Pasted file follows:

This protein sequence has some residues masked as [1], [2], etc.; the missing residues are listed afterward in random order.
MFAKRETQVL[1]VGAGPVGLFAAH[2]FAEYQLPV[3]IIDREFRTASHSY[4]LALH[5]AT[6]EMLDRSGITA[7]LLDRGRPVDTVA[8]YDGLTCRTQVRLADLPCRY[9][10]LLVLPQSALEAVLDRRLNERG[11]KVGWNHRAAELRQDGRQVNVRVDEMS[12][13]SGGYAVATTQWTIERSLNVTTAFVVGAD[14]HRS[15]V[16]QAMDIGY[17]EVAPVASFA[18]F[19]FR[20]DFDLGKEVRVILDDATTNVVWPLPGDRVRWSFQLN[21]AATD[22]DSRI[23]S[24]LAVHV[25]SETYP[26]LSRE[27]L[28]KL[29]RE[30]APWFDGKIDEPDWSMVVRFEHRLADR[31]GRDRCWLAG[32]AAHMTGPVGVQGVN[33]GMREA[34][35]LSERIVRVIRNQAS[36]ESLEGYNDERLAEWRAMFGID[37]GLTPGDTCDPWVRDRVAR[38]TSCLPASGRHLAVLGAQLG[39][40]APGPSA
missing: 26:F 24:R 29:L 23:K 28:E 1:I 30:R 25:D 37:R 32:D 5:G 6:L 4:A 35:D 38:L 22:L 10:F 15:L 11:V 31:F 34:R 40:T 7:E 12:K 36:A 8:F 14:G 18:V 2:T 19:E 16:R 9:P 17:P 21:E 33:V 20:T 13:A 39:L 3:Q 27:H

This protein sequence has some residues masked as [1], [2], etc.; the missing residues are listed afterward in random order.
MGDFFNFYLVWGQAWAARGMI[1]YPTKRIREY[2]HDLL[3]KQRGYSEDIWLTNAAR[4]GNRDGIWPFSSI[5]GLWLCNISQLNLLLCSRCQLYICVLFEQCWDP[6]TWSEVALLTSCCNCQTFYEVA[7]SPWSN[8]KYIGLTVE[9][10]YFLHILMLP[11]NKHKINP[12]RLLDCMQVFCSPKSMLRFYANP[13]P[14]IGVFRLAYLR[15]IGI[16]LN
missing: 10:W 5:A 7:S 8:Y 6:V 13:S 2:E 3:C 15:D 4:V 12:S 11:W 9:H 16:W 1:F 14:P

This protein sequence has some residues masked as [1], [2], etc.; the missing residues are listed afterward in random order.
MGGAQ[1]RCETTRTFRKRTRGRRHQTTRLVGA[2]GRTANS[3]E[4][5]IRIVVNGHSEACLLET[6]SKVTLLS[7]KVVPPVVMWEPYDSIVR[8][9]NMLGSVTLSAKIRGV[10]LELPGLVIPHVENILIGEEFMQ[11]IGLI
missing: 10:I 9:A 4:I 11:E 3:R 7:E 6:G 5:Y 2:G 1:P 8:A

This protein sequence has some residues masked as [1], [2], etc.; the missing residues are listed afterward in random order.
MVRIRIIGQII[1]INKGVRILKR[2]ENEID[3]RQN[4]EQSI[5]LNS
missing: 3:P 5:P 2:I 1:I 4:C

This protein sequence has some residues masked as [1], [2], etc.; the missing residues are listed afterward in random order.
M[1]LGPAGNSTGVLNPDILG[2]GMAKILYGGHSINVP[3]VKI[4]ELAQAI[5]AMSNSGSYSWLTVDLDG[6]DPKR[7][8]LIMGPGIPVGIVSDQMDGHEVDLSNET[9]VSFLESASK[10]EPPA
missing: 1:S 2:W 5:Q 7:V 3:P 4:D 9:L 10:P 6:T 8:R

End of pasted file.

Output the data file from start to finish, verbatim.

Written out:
This protein sequence has some residues masked as [1], [2], etc.; the missing residues are listed afterward in random order.
MFAKRETQVL[1]VGAGPVGLFAAH[2]FAEYQLPV[3]IIDREFRTASHSY[4]LALH[5]AT[6]EMLDRSGITA[7]LLDRGRPVDTVA[8]YDGLTCRTQVRLADLPCRY[9][10]LLVLPQSALEAVLDRRLNERG[11]KVGWNHRAAELRQDGRQVNVRVDEMS[12][13]SGGYAVATTQWTIERSLNVTTAFVVGAD[14]HRS[15]V[16]QAMDIGY[17]EVAPVASFA[18]F[19]FR[20]DFDLGKEVRVILDDATTNVVWPLPGDRVRWSFQLN[21]AATD[22]DSRI[23]S[24]LAVHV[25]SETYP[26]LSRE[27]L[28]KL[29]RE[30]APWFDGKIDEPDWSMVVRFEHRLADR[31]GRDRCWLAG[32]AAHMTGPVGVQGVN[33]GMREA[34][35]LSERIVRVIRNQAS[36]ESLEGYNDERLAEWRAMFGID[37]GLTPGDTCDPWVRDRVAR[38]TSCLPASGRHLAVLGAQLG[39][40]APGPSA
missing: 26:F 24:R 29:L 23:K 28:E 1:I 30:R 25:D 37:R 32:D 5:G 6:L 4:A 35:D 38:L 22:L 10:F 15:L 11:V 31:F 34:R 40:T 7:E 12:K 36:A 8:F 14:G 18:V 2:T 19:E 16:R 9:P 17:P 21:E 33:V 20:T 13:A 39:L 3:Q 27:H

This protein sequence has some residues masked as [1], [2], etc.; the missing residues are listed afterward in random order.
MGDFFNFYLVWGQAWAARGMI[1]YPTKRIREY[2]HDLL[3]KQRGYSEDIWLTNAAR[4]GNRDGIWPFSSI[5]GLWLCNISQLNLLLCSRCQLYICVLFEQCWDP[6]TWSEVALLTSCCNCQTFYEVA[7]SPWSN[8]KYIGLTVE[9][10]YFLHILMLP[11]NKHKINP[12]RLLDCMQVFCSPKSMLRFYANP[13]P[14]IGVFRLAYLR[15]IGI[16]LN
missing: 10:W 5:A 7:S 8:Y 6:V 13:S 2:E 3:C 15:D 4:V 12:S 11:W 9:H 16:W 1:F 14:P

This protein sequence has some residues masked as [1], [2], etc.; the missing residues are listed afterward in random order.
MGGAQ[1]RCETTRTFRKRTRGRRHQTTRLVGA[2]GRTANS[3]E[4][5]IRIVVNGHSEACLLET[6]SKVTLLS[7]KVVPPVVMWEPYDSIVR[8][9]NMLGSVTLSAKIRGV[10]LELPGLVIPHVENILIGEEFMQ[11]IGLI
missing: 10:I 9:A 4:I 11:E 3:R 7:E 6:G 5:Y 2:G 1:P 8:A

This protein sequence has some residues masked as [1], [2], etc.; the missing residues are listed afterward in random order.
MVRIRIIGQII[1]INKGVRILKR[2]ENEID[3]RQN[4]EQSI[5]LNS
missing: 3:P 5:P 2:I 1:I 4:C

This protein sequence has some residues masked as [1], [2], etc.; the missing residues are listed afterward in random order.
M[1]LGPAGNSTGVLNPDILG[2]GMAKILYGGHSINVP[3]VKI[4]ELAQAI[5]AMSNSGSYSWLTVDLDG[6]DPKR[7][8]LIMGPGIPVGIVSDQMDGHEVDLSNET[9]VSFLESASK[10]EPPA
missing: 1:S 2:W 5:Q 7:V 3:P 4:D 9:L 10:P 6:T 8:R